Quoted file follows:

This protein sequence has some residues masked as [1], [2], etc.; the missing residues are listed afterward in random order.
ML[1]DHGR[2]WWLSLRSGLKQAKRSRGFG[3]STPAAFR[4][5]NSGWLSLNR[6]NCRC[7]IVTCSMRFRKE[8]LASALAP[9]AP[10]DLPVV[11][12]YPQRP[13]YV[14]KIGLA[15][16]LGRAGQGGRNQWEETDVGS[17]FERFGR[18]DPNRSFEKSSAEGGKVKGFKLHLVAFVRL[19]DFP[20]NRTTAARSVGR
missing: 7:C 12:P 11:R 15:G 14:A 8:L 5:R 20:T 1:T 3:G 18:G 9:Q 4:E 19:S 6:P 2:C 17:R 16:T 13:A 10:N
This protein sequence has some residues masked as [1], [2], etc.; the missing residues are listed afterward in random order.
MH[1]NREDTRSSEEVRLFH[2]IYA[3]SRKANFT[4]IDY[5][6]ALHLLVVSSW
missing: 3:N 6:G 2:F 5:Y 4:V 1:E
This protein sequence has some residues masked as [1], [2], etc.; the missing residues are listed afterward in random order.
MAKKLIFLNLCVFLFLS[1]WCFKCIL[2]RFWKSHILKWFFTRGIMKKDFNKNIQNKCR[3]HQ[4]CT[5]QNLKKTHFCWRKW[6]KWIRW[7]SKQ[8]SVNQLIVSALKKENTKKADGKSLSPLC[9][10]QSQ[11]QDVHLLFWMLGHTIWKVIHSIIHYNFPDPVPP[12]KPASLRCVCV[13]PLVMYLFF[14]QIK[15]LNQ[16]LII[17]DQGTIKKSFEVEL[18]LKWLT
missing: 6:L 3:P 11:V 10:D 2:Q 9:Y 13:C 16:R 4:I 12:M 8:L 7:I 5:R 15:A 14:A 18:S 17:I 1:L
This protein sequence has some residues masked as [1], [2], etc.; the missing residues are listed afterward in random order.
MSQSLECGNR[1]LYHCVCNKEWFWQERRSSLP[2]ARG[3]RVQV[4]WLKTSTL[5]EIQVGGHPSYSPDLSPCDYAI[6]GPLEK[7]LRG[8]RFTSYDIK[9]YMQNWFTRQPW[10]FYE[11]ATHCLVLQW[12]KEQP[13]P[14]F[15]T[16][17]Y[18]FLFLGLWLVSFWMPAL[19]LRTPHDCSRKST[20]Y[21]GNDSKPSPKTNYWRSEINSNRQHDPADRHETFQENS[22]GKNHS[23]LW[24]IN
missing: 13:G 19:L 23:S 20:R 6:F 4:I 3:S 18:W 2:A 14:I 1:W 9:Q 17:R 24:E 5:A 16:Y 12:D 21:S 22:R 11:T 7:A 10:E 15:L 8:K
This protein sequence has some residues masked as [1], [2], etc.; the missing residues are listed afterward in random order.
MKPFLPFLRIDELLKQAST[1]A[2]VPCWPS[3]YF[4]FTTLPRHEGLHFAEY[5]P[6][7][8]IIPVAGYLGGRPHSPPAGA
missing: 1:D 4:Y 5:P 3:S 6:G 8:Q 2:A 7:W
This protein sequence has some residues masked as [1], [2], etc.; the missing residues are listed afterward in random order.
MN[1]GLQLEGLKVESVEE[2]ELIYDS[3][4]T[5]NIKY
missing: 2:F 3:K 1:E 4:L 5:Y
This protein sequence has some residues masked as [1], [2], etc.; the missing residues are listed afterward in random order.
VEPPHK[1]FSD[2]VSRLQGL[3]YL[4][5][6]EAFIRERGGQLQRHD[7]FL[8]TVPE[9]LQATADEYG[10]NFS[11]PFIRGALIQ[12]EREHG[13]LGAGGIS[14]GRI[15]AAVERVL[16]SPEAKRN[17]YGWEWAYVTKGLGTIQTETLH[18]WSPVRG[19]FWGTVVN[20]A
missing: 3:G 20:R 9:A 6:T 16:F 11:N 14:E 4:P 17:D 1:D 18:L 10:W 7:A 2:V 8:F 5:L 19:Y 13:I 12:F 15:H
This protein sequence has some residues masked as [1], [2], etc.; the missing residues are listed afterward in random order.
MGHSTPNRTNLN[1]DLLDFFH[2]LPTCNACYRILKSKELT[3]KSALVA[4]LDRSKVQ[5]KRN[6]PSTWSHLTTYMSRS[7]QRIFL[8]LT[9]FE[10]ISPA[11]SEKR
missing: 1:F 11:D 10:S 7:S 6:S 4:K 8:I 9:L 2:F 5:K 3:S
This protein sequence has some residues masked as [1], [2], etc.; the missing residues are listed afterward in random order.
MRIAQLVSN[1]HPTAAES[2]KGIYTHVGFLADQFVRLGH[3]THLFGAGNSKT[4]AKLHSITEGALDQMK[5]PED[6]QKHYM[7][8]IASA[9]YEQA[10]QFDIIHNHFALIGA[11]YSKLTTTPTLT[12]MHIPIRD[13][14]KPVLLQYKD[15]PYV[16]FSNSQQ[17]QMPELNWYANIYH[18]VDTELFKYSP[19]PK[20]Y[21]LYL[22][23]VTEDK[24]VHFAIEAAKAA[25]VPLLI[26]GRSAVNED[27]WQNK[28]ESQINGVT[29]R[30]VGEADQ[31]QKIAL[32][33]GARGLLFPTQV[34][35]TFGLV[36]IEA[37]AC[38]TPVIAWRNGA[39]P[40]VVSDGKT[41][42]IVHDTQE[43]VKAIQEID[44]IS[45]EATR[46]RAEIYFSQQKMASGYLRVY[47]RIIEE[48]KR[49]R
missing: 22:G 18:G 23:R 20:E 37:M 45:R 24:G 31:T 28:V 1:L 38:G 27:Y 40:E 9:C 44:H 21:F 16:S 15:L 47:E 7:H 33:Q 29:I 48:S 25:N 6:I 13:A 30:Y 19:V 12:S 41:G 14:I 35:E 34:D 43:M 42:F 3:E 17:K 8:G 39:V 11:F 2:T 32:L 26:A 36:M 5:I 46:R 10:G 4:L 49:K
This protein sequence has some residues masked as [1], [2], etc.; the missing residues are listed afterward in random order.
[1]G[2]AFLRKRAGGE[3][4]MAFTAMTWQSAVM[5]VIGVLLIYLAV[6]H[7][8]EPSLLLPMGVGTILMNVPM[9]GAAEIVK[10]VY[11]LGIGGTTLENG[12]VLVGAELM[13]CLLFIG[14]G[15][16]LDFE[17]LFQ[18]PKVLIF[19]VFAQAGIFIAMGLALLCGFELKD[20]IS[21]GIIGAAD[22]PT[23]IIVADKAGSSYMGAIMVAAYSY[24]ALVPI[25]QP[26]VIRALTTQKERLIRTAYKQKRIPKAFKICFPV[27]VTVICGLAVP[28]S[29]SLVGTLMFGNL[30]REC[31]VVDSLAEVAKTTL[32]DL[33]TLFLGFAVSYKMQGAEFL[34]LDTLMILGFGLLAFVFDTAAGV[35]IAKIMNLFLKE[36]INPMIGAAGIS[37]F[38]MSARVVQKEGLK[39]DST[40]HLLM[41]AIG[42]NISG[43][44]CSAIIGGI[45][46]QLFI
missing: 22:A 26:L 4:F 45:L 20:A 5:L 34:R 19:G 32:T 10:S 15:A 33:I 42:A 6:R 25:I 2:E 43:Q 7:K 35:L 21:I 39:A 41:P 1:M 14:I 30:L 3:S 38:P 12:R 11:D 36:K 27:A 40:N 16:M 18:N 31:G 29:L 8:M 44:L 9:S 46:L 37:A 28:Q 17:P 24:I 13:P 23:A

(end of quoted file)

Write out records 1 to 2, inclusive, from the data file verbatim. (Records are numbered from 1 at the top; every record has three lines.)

This protein sequence has some residues masked as [1], [2], etc.; the missing residues are listed afterward in random order.
ML[1]DHGR[2]WWLSLRSGLKQAKRSRGFG[3]STPAAFR[4][5]NSGWLSLNR[6]NCRC[7]IVTCSMRFRKE[8]LASALAP[9]AP[10]DLPVV[11][12]YPQRP[13]YV[14]KIGLA[15][16]LGRAGQGGRNQWEETDVGS[17]FERFGR[18]DPNRSFEKSSAEGGKVKGFKLHLVAFVRL[19]DFP[20]NRTTAARSVGR
missing: 7:C 12:P 11:R 15:G 14:A 8:L 5:R 20:T 1:T 3:G 18:G 9:Q 4:E 19:S 6:P 2:C 17:R 16:T 13:A 10:N
This protein sequence has some residues masked as [1], [2], etc.; the missing residues are listed afterward in random order.
MH[1]NREDTRSSEEVRLFH[2]IYA[3]SRKANFT[4]IDY[5][6]ALHLLVVSSW
missing: 3:N 6:G 2:F 5:Y 4:V 1:E